[Processes 3-17 repeat twice in Year 2] 18a. submit Annual Report to schools 17. reviews/revise model based on findings 8a1. Coaches assist PLTs in using all data 16. interview coaches, SLTs, and PLTs about PD and WL processes 13-15b. Observe SLTs, document implementation 8a2. Coaches assist PLTs in weekly WLs and Debriefing through mid-year 6-8b. observe PLTs, documents implementation PLT WL Debrief PLT WL Debrief 15a.Coaches assist SLT in implementing PD with faculty PLT WL Debrief 7a. Coaches teach PLT to conduct WL PLT WL Debrief PLT Begins weekly meetings SLT 1 Implement Prof Devt 14a. SLT and Coaches create PD unit PLT WL Debrief 6a. Coaches facilitate PLT identification of annual goal PLT WL Debrief approx. 3 wks after school begins PLT WL Debrief 5. guide Coaches and PLTs in analyzing data collected PLT WL Debrief PLT Profile Analysis Set instructional goals & WL focus 13a. researchers train SLT to research best-practices in PD area PLT WL Debrief PLT WL Debrief [4 weeks at end of prior year or beg of current year] SLT 1 Research 4. Coaches work with PLT PLT WL Debrief 3b. develops electronic tool PLT WL Debrief PLT WL Debrief [PLT appoints SLT1 to address PD Topic 1] PLT WL Debrief 9. interviews coaches and PLTs about WL process [Processes 4-11 repeat to mid-year] = Begin Process =Feedback for next process = Delegation of PD 3a. Coaches collect 3 yrs. stud. ach. & demo. data per school 10. reviews/revises model based on findings 12. Coaches & PLTs choose 2-4 teachers (based on WLs) to become Dynamic Leadership Team 1] 11. Coaches share/ implement revisions with PLTs 1a. PI Recruits and Trains Coaches 2a. PI matches Coaches to schools (n=5) PLT = Primary Leadership team SLT = Secondary Leadership team approx. 9 wks after school begins 2b. trains coaches to use all data tools 1b. develops data collection tools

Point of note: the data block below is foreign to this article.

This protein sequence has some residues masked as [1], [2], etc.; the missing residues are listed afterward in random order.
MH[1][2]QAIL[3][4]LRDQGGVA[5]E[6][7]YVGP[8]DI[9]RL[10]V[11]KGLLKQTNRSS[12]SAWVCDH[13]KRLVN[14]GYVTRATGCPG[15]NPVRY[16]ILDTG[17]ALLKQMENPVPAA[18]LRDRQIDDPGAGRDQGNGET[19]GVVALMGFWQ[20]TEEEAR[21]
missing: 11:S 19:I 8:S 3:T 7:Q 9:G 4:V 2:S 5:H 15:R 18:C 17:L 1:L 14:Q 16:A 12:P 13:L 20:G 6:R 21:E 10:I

Draw your Theory of change Take a few minutes and write a couple words about the following: • What are the initial states (inputs)? • What are the strategies/activities (outputs)? • What are the outcomes? Proximal, Intermediate, Distal… • What is in the context?
So Now What? Your Theory of Change acts like a roadmap that can help lead you to research questions, a proposal, and so much more.
ToC & Research Questions (Milanowski& Kimball, 2009) Questions about initial states or inputs • Were resources provided and used? Questions about strategies/activities or outputs • Did the activities occur as planned? Questions about outcomes • Were there changes in the proximal/distal outcome relative to the control/comparison? Questions about context • Did the context suppress or reinforce effects?
ToC & Your Application(s) In IES applications, there are four major parts of the application: Significance, Research Plan, Personnel, and Resources. The first two of them can draw heavily from the ToC. Significance – Draws heavily from the outcomes, context, and assumptions Research Plan – Draws heavily from the strategies/activities and the outcomes
ToC & Your Research Plan In your research plan, you need to specify exactly what it is you’re exploring, creating, validating, or testing. You also need to specify how you will do these things. Strategies/Activities What are the pieces that you’ll be exploring, creating, testing, etc.? Outcomes Indicators: What will you measure, and how you will measure it? Populations: Who and where (both in treatment and control/comparison)? Thresholds: What effect (size) should you expect? Timeline: When should you be collecting what data?
ToC & Your Application(s) Other components of your narrative and your application can also be informed by the ToC: Personnel – For example, you want someone with experience in each of the outcome areas and with knowledge of how to assess the strategies/activities. Budget – For example, how many observations will you need to take (# of researchers and % effort) and when (during what grant year) and what assessments you will need (how many of which one should you buy).